| ORIGINAL ARTICLE
|Year : 2017 | Volume
| Issue : 1 | Page : 69--72
The “11 O'clock Heel First” technique for microvascular end-to-side anastomosis
Ahmed Hegazy1, Mohammad Fathy Adel1, Foad Abd-Allah2, Hiedar Al-Shamy3, Ahmed Elbassiouny2, Sameh Mahmoud Amin4, A El. Samadoni1, Adam Sandler5, Arundhati Biswas5
1 Department of Neurosurgery, Kasr Al-Ainy Medical College, Cairo University, Cairo, Egypt
2 Department of Interventional Neurology, Ain Shams Medical College, Ain Shams University, Cairo, Egypt
3 Department of Neurosurgery, Nasser Institute for Research and Treatment, Cairo, Egypt
4 Department of Otorhinolaryngiology and Head and Neck Surgery, Kasr Al-Ainy Medical College, Fayoum University, Egypt
5 Department of Neurosurgery, Albert Einstein Medical College, New York, USA
Background: The heel of a microvascular end-to-side anastomosis is a common site for technical imperfections. We describe a simple technique to overcome this challenge. The aim of the technique is to insert all the sutures in an inside-to-outside manner at the heel area on the donor side of the anastomosis. This technique has first been tested in a laboratory setting and then was further elaborated in a clinical setting.
Materials and Methods: One hundred and twenty adult albino Wistar rats of both genders were randomized into the following two groups: (A) Control, 48 rats, representing approximately 40% of the total sample, underwent the usual two anchoring stitch technique; (B) Study group, 72 rats, representing approximately 60% of the total sample, underwent the technique described. Patency was confirmed both clinically and by the use of fluorescein angiography. Rat weight, diameter of both the donor and recipient vessels, type of anastomosis (arterio–arterial or arterio–venous) and angiographic findings were used as variables. A P value of less than 0.05 was considered significant.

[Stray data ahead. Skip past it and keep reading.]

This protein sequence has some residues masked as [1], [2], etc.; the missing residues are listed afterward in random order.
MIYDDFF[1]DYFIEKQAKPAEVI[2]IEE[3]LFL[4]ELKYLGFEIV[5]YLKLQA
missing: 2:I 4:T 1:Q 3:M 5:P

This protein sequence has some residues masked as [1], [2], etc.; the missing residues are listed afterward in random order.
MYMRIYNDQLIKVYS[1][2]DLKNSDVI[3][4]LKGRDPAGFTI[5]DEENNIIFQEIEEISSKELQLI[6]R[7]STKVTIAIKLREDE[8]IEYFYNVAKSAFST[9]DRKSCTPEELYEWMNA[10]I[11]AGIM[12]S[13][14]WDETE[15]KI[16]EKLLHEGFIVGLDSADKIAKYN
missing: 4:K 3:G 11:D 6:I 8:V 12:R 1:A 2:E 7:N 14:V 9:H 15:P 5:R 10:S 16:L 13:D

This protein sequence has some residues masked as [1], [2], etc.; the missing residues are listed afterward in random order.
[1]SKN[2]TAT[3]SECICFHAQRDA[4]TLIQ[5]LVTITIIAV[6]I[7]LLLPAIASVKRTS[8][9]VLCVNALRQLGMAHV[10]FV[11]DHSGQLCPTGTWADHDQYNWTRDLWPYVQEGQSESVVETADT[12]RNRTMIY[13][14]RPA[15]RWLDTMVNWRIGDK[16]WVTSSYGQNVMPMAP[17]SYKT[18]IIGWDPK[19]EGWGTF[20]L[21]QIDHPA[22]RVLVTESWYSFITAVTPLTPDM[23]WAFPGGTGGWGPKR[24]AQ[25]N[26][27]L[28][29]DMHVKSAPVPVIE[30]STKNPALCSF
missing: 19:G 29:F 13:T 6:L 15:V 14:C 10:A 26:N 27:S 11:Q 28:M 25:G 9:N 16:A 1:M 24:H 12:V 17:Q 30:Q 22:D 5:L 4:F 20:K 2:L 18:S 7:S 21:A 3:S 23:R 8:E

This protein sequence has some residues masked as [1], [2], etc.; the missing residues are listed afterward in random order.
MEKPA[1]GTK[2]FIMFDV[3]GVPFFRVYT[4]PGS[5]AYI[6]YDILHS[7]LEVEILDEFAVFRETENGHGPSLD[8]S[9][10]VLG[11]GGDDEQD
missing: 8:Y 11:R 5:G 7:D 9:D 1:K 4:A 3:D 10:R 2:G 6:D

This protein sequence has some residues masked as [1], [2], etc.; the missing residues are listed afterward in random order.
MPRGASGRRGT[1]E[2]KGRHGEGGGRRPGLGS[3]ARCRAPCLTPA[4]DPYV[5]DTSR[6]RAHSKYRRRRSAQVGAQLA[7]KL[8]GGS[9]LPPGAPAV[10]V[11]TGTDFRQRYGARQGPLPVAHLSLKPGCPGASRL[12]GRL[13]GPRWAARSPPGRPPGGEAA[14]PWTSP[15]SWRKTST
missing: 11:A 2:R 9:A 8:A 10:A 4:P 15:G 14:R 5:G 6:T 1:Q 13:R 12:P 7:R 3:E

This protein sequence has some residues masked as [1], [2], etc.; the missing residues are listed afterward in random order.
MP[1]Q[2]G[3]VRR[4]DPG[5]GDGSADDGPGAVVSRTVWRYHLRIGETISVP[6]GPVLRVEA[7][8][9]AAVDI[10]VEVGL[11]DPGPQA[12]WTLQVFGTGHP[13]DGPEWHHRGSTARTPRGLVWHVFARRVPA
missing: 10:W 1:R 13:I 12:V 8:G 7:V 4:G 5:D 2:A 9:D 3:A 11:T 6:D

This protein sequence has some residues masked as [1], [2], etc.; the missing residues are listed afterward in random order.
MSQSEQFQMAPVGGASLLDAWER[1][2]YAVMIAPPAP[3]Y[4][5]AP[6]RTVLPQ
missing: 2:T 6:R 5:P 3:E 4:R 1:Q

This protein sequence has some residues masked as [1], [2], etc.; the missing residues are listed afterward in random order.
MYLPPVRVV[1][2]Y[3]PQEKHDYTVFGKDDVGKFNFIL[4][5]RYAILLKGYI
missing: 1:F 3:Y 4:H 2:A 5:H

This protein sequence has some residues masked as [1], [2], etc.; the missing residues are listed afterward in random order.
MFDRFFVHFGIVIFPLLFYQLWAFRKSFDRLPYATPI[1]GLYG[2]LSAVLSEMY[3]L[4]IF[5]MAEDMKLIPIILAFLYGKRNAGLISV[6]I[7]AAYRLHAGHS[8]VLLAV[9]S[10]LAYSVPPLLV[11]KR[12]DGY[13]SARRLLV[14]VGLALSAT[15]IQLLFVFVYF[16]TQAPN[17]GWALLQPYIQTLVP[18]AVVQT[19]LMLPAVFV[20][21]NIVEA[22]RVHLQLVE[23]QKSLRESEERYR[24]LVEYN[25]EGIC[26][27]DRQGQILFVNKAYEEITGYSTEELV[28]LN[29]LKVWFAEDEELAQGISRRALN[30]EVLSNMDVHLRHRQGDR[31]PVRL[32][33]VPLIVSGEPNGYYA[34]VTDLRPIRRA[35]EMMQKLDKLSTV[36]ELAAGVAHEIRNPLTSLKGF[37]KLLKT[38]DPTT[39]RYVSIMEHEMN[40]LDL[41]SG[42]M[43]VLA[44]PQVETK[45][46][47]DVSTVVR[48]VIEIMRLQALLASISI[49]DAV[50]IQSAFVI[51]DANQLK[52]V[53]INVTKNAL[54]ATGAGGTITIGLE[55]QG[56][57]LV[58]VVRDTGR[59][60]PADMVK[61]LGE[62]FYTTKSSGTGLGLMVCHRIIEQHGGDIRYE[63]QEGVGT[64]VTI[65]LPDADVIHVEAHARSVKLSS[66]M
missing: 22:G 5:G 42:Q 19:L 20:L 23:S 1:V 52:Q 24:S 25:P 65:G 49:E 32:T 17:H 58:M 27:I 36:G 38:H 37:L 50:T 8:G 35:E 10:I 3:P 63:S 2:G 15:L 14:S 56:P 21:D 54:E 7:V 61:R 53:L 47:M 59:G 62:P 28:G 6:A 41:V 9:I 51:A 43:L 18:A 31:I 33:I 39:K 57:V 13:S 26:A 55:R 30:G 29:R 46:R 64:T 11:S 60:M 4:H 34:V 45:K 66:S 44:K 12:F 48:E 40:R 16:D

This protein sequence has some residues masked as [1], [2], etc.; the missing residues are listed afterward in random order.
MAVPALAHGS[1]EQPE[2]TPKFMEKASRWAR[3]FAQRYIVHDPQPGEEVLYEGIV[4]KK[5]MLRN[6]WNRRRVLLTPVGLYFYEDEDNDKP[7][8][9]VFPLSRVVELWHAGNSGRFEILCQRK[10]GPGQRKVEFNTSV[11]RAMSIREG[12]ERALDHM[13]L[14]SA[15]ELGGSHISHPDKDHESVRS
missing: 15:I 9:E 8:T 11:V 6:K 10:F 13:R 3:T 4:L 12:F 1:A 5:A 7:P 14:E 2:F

Results: The proposed technique had increased patency rates as compared to the standard technique, which was statistically significant (P = 0.021). However, there was no difference between the patency rates of arterio-arterial and arterio-venous atastomoses.
Conclusion: The proposed technique is useful for perfecting the heel area of a microvascular end-to-side anastomosis in both laboratory and clinical settings.
Department of Neurosurgery, Albert Einstein Medical College, New York
Source of Support: None, Conflict of Interest: None
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